• Type material examined: NHMUK 013379686; worker holotype; PHLIPPINES; labelled as follows: “Type”, “Trigona/ palavanica/ CKll. TYPE.”, “B.M. TYPE HYM. 17B.1120”, “3839”, “P. Princess/ Palawan/ Baker”, “Brit: Mus 1933-567.”.

  • Lepidotrigona trochanterica (Cockerell, 1920)

  • Type material examined: NHMUK 013379685; worker holotype; MALAYSIA, labelled as follows: “Type”, “B.M. TYPE HYM. 17B.1102”, “Trigona/ trochanterica/ CKll. TYPE.”, “Sadakan/ Borneo/ Baket”, “Brit Mus./ 1933-567.”.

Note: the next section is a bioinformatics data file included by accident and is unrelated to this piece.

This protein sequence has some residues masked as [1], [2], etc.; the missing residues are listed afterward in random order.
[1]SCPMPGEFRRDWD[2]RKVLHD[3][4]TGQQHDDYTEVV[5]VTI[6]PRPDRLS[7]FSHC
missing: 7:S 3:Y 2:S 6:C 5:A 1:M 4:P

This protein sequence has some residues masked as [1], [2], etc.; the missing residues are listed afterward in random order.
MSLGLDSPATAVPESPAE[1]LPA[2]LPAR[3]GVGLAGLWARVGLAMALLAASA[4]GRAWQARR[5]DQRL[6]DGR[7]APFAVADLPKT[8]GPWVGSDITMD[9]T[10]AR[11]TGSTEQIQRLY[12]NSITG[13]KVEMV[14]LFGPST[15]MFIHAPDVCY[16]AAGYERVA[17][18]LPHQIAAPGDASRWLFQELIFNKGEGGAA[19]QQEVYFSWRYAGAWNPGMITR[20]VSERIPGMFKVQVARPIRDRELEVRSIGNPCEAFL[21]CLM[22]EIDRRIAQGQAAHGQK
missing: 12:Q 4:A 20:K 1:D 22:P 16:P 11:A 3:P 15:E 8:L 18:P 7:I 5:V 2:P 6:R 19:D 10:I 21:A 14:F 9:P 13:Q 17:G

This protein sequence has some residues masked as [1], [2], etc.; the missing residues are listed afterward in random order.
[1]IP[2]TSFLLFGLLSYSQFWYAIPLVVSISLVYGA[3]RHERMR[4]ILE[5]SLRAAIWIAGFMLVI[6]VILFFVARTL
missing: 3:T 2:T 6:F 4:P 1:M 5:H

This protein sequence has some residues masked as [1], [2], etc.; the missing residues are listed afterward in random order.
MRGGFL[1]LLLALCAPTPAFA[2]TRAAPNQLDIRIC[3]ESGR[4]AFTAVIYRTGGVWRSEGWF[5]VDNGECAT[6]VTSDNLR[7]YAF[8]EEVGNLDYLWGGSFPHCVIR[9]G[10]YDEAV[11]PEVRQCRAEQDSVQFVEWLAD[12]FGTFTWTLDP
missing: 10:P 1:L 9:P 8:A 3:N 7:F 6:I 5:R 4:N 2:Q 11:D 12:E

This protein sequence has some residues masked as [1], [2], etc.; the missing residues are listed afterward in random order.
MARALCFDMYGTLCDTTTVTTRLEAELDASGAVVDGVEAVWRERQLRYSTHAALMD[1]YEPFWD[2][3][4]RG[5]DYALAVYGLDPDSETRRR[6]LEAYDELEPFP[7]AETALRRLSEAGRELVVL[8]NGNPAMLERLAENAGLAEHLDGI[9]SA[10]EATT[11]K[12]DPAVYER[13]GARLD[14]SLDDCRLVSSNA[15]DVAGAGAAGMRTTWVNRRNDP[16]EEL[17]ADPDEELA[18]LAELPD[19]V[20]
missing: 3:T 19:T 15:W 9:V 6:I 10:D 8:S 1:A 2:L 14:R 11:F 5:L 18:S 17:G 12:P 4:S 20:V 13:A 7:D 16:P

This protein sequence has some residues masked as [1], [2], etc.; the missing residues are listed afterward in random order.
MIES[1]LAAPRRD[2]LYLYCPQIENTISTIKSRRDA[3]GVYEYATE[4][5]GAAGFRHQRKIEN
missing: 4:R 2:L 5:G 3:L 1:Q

Our finding that the holotype worker of L. nitidiventris matched the workers from the two nests from western Thailand came as a surprise because of the geographic distance between the type locality and the new sites. In our previous study (Attasopa et al., 2018), we found that each of the small Lepidotrigona species are present only within a radius of some 300-500 km, whereas the distance between the Malaysian type locality and the Thai sites of L. nitidiventris is about 1500 km. Admittedly, L. nitidiventris is much larger, nearly twice the forewing length, and it is well-known that flying distance in meliponines is correlated partially with forewing length (e.g. Araújo et al., 2004), as it is in general with bees as a whole (Greenleaf et al., 2007). However, Bänziger (2018) found that in lachryphagous meliponines, e.g. the minute Lisotrigona furva Engel, the flying distance is four or more times that of Tetragonula iridipennis (Smith) although this species is larger – possibly an adaptation to a mobile and ephemeral source in tear drinkers. So there can be exceptions to the rule. Rathor et al. (2013) and Rasmussen (2013) found Tetragonula gressitti (Sakagami) in Northeast India, a distance of more than 2000 km from the type locality in southern Vietnam (Dalat). Unfortunately, due to the rarity of both species, no DNA analyses have yet been possible for corroboration of the conspecificity of the geographically distant samples of L. nitidiventris or T. gressitti. Nevertheless, there are DNA-based studies which show that South American Scaptotrigona xanthotricha Moure has only weak molecular isolation over a distance of nearly 2000 km (Duarte et al., 2014). With a body length of 6-7 mm this species is comparable in size to L. nitidiventris.